Baylor University’s Equity Office is conducting an inquiry into complaints against an assistant softball coach who posted controversial comments about racial issues on social media.
Baylor Athletics Director Mack Rhoades did not reveal the nature of the complaints under review by the office, which handles matters related to equal opportunity, affirmative action and civil rights.
“We are looking into the allegations brought forward concerning our softball coaching staff,” Rhoades said in a statement. “Any time we receive reports of conduct that may not adhere to university policy or standards, we thoroughly review the situation through the appropriate university channels. Personnel matters are subject to privacy rules and additional details cannot be shared.”
Waco attorney David Deaconson, who represents Baylor head softball Coach Glenn Moore and Mark Lumley in the inquiry, said it his understanding that the probe began after complaints about Lumley’s “personal, conservative, Christian Facebook posts.”
“Taking social media posts to try to ruin somebody’s job, I think, is inappropriate,” Deaconson said. “He has a First Amendment right to his conservative, Christian values at a Christian school. The sole impetus for this was somebody complaining about those Facebook posts. In today’s climate, a university has to take everything seriously regardless of how unfounded factually it may be.
“The complaint arose from an assistant coach expressing his First Amendment rights on his personal social media page. The entire coaching staff is now being attacked. I have no doubt that when the facts come to light, this coaching staff will remain intact in coaching the Baylor softball team,” Deaconson said.
Lumley, who is battling recurring bouts with cancer, declined comment when contacted by the Tribune-Herald. Moore and assistant coach Britni Sneed Newman did not return phone messages.
“Coach Moore and Coach Lumley have widespread support from those who truly know them,” Deaconson said.
Deaconson confirmed that copies of Lumley’s Facebook posts formed the basis of Baylor’s inquiry. Some are reposts from conservative media outlets and figures such as Bill O’Reilly, Breitbart News and PragerU on topics such as Black Lives Matter, the history of slavery and “white liberalism.”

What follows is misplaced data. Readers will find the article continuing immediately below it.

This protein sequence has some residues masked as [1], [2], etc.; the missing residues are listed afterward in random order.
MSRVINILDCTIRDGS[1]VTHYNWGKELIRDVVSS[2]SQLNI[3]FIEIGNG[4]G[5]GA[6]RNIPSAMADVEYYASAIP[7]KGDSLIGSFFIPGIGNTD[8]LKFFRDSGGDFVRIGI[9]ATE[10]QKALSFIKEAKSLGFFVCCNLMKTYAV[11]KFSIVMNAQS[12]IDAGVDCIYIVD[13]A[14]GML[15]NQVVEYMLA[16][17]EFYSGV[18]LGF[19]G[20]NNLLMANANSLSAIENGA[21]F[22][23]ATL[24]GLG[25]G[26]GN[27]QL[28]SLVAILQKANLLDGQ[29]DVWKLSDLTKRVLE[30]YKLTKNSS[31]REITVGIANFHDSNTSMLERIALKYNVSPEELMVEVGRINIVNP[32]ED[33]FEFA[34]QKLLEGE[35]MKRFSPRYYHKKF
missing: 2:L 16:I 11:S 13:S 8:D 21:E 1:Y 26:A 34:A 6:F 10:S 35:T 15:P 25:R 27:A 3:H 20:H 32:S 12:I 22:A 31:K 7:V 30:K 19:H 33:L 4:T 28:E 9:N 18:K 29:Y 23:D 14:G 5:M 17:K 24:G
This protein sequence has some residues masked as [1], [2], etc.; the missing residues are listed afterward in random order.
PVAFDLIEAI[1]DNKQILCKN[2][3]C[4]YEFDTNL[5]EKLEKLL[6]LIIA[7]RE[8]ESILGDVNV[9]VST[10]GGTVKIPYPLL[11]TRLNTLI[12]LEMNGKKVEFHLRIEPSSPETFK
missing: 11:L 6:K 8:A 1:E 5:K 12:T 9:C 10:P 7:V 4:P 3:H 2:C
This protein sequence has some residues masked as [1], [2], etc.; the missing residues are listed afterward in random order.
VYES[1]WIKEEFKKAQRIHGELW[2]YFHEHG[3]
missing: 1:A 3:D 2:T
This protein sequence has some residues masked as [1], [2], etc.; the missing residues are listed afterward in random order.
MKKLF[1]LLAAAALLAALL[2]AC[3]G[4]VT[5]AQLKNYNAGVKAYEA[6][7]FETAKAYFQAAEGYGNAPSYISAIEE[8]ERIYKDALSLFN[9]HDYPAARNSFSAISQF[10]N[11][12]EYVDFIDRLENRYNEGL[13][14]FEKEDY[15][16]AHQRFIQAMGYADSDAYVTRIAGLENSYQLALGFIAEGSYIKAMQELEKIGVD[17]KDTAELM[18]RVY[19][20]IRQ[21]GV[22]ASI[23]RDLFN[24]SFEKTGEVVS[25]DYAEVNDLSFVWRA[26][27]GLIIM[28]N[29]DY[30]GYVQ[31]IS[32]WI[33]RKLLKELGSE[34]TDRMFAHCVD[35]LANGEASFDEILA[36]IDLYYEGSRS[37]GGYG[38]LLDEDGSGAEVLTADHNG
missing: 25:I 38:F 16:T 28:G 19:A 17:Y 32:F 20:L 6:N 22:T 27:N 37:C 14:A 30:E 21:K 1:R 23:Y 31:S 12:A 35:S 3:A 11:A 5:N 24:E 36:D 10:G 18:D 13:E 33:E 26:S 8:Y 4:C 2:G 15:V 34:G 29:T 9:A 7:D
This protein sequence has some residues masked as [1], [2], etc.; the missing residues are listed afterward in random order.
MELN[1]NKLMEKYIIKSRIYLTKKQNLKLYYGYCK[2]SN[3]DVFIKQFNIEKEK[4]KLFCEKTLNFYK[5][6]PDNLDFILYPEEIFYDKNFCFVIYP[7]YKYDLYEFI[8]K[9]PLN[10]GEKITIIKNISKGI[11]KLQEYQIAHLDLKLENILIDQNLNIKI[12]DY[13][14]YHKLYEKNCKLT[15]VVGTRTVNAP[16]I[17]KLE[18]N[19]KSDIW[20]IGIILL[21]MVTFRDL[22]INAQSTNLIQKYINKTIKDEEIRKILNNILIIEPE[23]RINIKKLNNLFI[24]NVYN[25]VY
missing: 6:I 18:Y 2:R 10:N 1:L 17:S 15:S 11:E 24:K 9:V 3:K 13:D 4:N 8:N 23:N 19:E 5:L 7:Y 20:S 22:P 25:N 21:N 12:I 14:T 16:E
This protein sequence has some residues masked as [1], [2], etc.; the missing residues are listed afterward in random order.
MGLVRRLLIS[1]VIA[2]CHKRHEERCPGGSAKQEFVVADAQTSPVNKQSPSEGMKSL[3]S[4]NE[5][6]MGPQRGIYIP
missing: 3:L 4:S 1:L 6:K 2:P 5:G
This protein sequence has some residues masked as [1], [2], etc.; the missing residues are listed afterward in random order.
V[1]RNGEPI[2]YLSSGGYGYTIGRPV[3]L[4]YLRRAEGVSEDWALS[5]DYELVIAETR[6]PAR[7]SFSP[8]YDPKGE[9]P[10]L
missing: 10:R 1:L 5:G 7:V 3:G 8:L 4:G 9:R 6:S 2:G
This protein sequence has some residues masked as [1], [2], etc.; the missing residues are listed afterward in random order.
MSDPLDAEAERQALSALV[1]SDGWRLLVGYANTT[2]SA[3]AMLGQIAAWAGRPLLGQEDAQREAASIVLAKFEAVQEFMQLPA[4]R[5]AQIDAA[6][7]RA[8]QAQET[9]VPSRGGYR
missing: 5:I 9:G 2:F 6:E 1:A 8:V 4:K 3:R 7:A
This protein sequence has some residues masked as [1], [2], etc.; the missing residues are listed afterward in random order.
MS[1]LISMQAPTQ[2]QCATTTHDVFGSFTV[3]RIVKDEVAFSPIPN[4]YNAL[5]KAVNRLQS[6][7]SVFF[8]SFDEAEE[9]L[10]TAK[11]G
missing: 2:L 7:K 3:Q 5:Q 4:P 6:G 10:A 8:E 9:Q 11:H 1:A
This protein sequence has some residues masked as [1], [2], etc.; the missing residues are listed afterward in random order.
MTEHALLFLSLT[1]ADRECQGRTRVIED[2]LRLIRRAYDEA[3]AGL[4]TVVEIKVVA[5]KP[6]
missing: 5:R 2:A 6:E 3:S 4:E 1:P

One person who responded to Lumley’s post told him that the “chemo and radiation has affected your brain.” Lumley responded, “You are a smart guy, but man do you need Jesus in your life! Socialism has failed around the world and that’s the truth! I love our country the way it is.”
Another person who responded to a Lumley post said, “You are trying too hard to defend this stuff. All you have done for the past two weeks has (sic) post images of black people saying things that make you feel good. I love you Coach I think you’re a great person but I’m sorry on the inside I believe that you are a racist I’m going to have to unfriend you and not have contact with people who can’t understand. God bless you have a wonderful life may things be well for you and your family.”
Lumley responded,” You obviously don’t know me! I love America and racism is definitely a problem in this country but people blacks and whites are being manipulated to destroy our Republic! God Bless you and you have a wonderful life as well! We are still brothers in Christ!”
Moore and Lumley have coached at Baylor 20 years. Moore and his staff have guided the Lady Bears to 13 NCAA regional appearances and four Women’s College World Series berths. With a 19-4 record, the Lady Bears likely were on their way to a ninth NCAA regional appearance in the last 10 years when the coronavirus pandemic shut down the season in mid-March.
Newman has coached at Baylor 17 years.
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